Taking the American side

By: Modesto P. Sa-onoy

The month of December 1898 was busy for the euphoric Negros revolutionary leaders. A month earlier they won the revolution with a few casualties and due to delayed communications from Iloilo about reinforcements, the Spanish government surrendered.

Believing in their own strength, the revolutionary leaders decided to detach their province from the rest of the country that was still either under Spanish rule or fighting the colonial government. The Negros leaders had established their independent state, boasted their successful revolt to the Aguinaldo government, and courted international recognition but failed. Some local leaders confiscated Church lands and declared them for public use. To this date, many of these real estate properties are still in the hands of local governments.

The history of Negros was a busy one during the first six months after the revolt. In December the leaders of Oriental Negros that had already occupied Dumaguete after the Spanish government abandoned the town, rejoined their occidental counterparts to establish a new government for the entire island. The two sides of Negros were separated into two provinces in 1890.

But there was a problem that they could not influence – the Peace Conference in Paris between the United States and Spain. This conference ended on December 30, 1898 with Spain ceding the Philippines to the United States after paying compensation of $20 million. This compensation was for government structures and facilities that Spain cannot bring out like bridges and buildings.

The fear was well-founded. No Filipino was invited to join the conference. There was an effort to participate but the Filipino representatives were persona non grata – they had no juridical personality. The government of Emilio Aguinaldo was not recognized by any of the world’s governments.

The Negros leaders feared that the Paris conference might allow Spain to retain the Visayas and Mindanao and be content with giving up Luzon. In that event the Negros revolutionary government will have to fight the Spanish government again and this time with the assistance of the United States.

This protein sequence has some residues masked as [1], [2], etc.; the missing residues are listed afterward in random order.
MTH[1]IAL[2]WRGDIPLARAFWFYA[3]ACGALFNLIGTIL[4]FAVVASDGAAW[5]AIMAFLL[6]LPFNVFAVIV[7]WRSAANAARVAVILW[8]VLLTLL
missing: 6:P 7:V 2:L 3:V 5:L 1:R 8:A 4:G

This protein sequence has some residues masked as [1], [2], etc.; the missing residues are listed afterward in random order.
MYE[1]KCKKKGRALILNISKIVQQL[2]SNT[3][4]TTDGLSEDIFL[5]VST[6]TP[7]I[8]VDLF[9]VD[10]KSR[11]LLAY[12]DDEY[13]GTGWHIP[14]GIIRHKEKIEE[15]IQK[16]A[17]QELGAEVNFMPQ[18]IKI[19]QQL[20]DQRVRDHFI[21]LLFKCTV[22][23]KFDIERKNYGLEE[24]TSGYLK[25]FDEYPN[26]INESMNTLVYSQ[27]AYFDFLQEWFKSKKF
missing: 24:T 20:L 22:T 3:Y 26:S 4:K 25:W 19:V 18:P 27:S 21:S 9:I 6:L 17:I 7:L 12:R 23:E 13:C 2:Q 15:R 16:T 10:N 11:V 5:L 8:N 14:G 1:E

Fearing this possibility, the Negros leaders sent a delegation to the commander of the American naval squadron anchored in Iloilo Bay and offered a hand of friendship with a view of placing the new Negros government under American protection.The American commander received them cordially and their letter proposal but that was it – no commitment.

There was relief after the Paris Peace conference ended with the Philippines becoming an American colony. The Negros leaders welcome the conference result for a good reason.

Since the opening of the Iloilo port to international trading in 1850, the progress of Negrosleaped beyond expectations. From an estimated 3,000 bags of sugar, Occidental Negros alone exported over a million bags by 1896, mostly to Europe with some to Japan and the United States. Sugar traders from many nations were buying Negros sugar. Wealth and exponential growth in human resources described the Negros economy. Farmworkers and petty businessmen came and spread out into the countryside and created more opportunities.

Of course, this expansion had a price to pay – displacements of original settlers and the rise of discontent that the Negros leaders had to contend because they had no means of fighting the aggressive forces of Papa Isio. To obviate this possibility, the Negros leaders recruited and got the support of Papa Isio for the November 5 uprising. In return, they gave him the post of military chief of La Castellana, to the chagrin of the local elites.

Papa Isio was one of the main reasons for the Negros leaders’ effort to get the Americans on their side. The Spanish guardia civil and casadores at least held the Papa Isio forces at bay. They knew that the political, religious and economic ideology that Isio preached was diametrically opposed to their interests. The appointment of Papa Isio was a temporary measure.

The Negros leaders assessed their situation right, but they also precipitated the revulsion of Papa Isio against them when they sought help and eventually invited the Americans to their shores when the Philippine-American war erupted in February 1899.

Aside from this fear of Papa Isio, the Negros leaders’ desire to place their newly independent province under American rule was prompted by economic interest – their sugar market that they sought to secure after they lost their export to Europe.

We’ll continue next week.